1.05) In conclusion, there is limited suggestive pro-
incidence and mortality in those countries during the last
tective effect from fresh fruits; while the evidence for other
decade, with a consequent impact on HCC mortality, too.
dietary factors is not conclusive Most of the evidenceon diet and liver cancer is based on case–control studies,and the retrospective assessment of diet is particularly
problematic in studies involving chronically ill individualssuch as liver cancer patients.
Tobacco smoking is causally associated with liver can-
cer A meta-analysis on smoking and liver cancerconcluded an overall OR of 1.56 (95% CI = 1.29–1.87)
comparing current-smokers to never-smokers and of 1.49(95% CI = 1.06–2.10) comparing former smokers to never-
Obesity is now widely recognized as a signiﬁcant risk
smokers. The associations among current smokers ap-
for the development of many types of cancers. A meta-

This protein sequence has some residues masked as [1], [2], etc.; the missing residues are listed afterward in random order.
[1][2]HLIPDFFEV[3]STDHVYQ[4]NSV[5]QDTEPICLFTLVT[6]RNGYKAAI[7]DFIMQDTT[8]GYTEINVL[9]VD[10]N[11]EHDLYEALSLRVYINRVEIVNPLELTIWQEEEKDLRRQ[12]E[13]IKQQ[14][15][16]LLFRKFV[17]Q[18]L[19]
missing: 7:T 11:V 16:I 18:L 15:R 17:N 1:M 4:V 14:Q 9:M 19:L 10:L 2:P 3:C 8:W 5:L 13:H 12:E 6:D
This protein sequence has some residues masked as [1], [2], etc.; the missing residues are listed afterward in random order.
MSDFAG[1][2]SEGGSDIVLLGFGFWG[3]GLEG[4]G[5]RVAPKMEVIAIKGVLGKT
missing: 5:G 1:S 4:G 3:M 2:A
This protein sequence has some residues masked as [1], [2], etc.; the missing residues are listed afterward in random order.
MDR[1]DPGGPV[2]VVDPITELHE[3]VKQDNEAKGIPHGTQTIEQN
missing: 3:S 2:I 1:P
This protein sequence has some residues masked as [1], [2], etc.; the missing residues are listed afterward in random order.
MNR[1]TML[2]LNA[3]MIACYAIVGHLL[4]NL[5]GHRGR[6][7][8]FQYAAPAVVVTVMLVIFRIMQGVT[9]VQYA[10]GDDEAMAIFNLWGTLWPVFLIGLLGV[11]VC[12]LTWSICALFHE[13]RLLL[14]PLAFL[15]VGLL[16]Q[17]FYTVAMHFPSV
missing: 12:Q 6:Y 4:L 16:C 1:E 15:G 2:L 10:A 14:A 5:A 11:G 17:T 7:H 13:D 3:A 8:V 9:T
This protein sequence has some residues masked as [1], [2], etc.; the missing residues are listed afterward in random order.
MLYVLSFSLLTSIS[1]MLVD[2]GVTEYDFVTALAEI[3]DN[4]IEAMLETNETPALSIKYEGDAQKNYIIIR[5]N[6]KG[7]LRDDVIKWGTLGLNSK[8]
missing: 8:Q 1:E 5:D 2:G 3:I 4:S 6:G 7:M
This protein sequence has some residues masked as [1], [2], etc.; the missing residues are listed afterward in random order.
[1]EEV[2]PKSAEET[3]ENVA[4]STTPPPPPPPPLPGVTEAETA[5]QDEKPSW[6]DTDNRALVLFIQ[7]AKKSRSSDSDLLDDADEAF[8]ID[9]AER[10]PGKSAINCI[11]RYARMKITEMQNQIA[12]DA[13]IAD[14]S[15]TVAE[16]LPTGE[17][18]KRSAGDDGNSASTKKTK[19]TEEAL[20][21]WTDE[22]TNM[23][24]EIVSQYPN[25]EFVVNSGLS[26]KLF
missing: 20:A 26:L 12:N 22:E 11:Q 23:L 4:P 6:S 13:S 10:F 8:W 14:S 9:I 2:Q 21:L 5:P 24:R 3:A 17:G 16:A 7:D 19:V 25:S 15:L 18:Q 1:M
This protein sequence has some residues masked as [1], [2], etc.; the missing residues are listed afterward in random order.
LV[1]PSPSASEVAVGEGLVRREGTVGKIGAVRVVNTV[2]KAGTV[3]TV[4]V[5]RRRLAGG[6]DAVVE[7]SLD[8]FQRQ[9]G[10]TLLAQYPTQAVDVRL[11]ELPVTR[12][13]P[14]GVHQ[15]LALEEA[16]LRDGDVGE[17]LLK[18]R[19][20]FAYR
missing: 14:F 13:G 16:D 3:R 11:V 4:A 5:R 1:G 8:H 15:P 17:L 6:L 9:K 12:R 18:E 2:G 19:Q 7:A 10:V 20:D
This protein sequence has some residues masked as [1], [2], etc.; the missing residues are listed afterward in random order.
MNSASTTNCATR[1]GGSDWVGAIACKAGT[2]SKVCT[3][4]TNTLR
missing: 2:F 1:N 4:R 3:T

peared to be consistent with the overall RR regardless of
analysis found that the relative risks (RR) for liver can-
region, study design, study sample size, and publication
cer were 1.17 (95% CI = 1.02–1.34) for those who were
overweight (BMI = 25–30) and 1.89 (95% CI = 1.51–2.36)
The synergistic interaction between tobacco smoking
for those who were obese (BMI P 30).
and HBV/HCV are inconsistent. A Taiwanese study found
Diabetes, a condition closely associated with obesity,
a higher RR of tobacco smoking among HBV negative than
has been proposed as a risk factor for both chronic liver
S.-C. Chuang et al. / Cancer Letters 286 (2009) 9–14
disease and HCC. A case–control study conducted in
CI = 1.07–2.38; excess: OR = 2.10, 95% CI = 1.25–3.52)
Italy found an odds ratio (OR) for liver cancer of 2.1 (95%
The effect of iron overload seems to be independent
CI = 1.4–3.2) after adjustment for age, sex, area of resi-
from development of cirrhosis and may interact with alco-